It's the Simple Things

With the nation facing fiscal uncertainty (actually, complete and absolute certainty—just like the in­evi­table wedgie I got every day in junior-high gym class), maybe it’s time to take a break from our anxieties and appreciate the simple pleasures in our lives, the ones not yet taken away by rogue bands of unemployed bankers.

What really matter are the daily celebrations of life, those little moments of com­passion and joy that separate us humans from the animals (except for dolphins, whales, mountain gorillas, Canada geese, and various other species who have highly developed social orders that have not, at this point, been compromised by a failed banking system).

Personally, I like to watch a little television of an evening, a cost-free activity that, though joyful and deeply satisfying to a superficial person such as myself, has not been without controversy in the home. My spouse and I have a long-standing difference of opinion about the TV’s location. I like it in the living room. She prefers it sitting on a shelf at a thrift store. So we compromised: I can watch, but without the sound. This way she is not distracted from the reading she so enjoys, including her latest book, an autobiography of a woman who lived for three decades in Stalinist Russia. (I skimmed through a few pages, and maybe it’s just me, but I didn’t think it was that funny.)

Not that I don’t enjoy reading myself. I, for one, can’t wait for John Grisham’s next novel, The Noun. But in these days of fiscal uncertainty … which reminds me of an incident at my junior high cafeteria ... [Editor’s note: We GET it, already! Move on.] I prefer television—specifically, really bad television. Even with the sound off, nothing purifies the soul and elevates one’s battered sense of superiority like watching the worst the small screen has to offer. I refer, of course, to the Home Shopping Network.

Though consumer confidence is at its lowest point in 40 years, you wouldn’t know it from HSN, that delightful and delusional oasis of positivity in a desert of fiscal doubt. While the Dow goes down another 100 points, 215 customers just bought Loulou de la Falaise T-Strap Heels—“just GORGEOUS!!”—for “only two easy payments of $39.95!” (You get the fun of paying twice!) Another 131 people just bought the $119.95 Teeter Massage Mat—with gravity boots, “so you can hang upside down!”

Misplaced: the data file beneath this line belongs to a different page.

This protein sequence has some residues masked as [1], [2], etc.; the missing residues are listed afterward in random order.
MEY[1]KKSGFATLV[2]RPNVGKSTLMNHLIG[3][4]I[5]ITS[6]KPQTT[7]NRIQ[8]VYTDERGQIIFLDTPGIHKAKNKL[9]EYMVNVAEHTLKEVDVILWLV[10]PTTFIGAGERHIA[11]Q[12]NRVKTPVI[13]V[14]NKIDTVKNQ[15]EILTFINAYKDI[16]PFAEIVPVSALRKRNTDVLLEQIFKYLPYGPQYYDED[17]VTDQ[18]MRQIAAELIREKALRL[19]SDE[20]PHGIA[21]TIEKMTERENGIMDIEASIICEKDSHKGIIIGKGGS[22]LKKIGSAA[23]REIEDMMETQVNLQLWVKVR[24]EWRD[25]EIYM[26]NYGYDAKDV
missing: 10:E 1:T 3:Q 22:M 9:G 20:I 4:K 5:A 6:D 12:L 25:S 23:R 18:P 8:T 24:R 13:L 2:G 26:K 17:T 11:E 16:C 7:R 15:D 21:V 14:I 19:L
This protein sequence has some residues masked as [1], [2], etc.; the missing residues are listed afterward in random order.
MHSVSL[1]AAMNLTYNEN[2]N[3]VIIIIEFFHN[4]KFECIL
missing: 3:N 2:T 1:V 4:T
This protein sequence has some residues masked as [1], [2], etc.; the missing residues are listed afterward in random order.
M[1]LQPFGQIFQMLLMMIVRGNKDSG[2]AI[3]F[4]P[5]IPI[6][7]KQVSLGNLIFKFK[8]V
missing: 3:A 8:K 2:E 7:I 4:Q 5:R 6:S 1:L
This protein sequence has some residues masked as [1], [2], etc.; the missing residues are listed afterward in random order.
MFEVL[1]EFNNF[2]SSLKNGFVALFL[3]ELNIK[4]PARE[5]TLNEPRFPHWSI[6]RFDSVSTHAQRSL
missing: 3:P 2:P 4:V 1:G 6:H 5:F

Host: “How does that feel, Bobby?!”

Fitness model Bobby (hanging upside down): “I’m upside down ... and I feel REALLY FIT, although that may have more to do with my family’s genetic history than this exercise device. Oops. Forget I said that.”

Its producers might not realize it, but the Home Shopping Network actually benefits from an absence of audio. Regardless of the product being sold, the rabid enthusiasm of the hosts is so visibly heartfelt you can feel the exclamation points projecting out at you. Guest host Tony Little—a short, ponytailed, and clinically insane fitness guru—needs no sound to convey his manic salesmanship as he darts breathlessly between various machines—each operated by a smiling fitness model with perfect form (see genetic predisposition above). Tony’s over-caffeinated product devotion fills the air with a constant spray of spittle, and he never stops moving (presumably to frustrate the efforts of white-coated psychiatric personnel hoping to apprehend him).

Other hosts are more stationary, but no less hypnotic. Their eyes bright with Material Love, they mouth rapturously as they caress the product of the hour. I am transfixed by the close-ups of ringed and manicured fingers holding objects in a buy-sexual bond of love that, let’s face it, Gandhi just wouldn’t understand.

When my spouse gets up to take a phone call, I quiver in anticipation while turning up the volume of a utopian place where bliss is only a bauble away and ... ohmygosh ... they’re about to do an on-air FACIAL! I settle more comfortably into the couch. The camera closes in on the face of a 70-year-old woman as she is slathered in moisturizing emollients. Minutes later she emerges, as if by miracle, as a woman in her late 60s!

Yes, be it cosmetics, travel-size appliances, or computer systems (“This one has a screen you can turn off or on at the touch of a button!” “Turn that screen off and on again, Cheryl. WOW!”), HSN is the welcome antidote to a world that now thinks it should, like, save?! (Shudder.) When a credit card number is all that’s keeping you from temporary happiness, why should you wait? Do the economy—and your nation—a favor. Tune in to the Home Shopping Network and see what you need. Operators—at least the ones not laid off and, possibly, speaking from India—are standing by.

Ed Spivey Jr. is art director of Sojourners.

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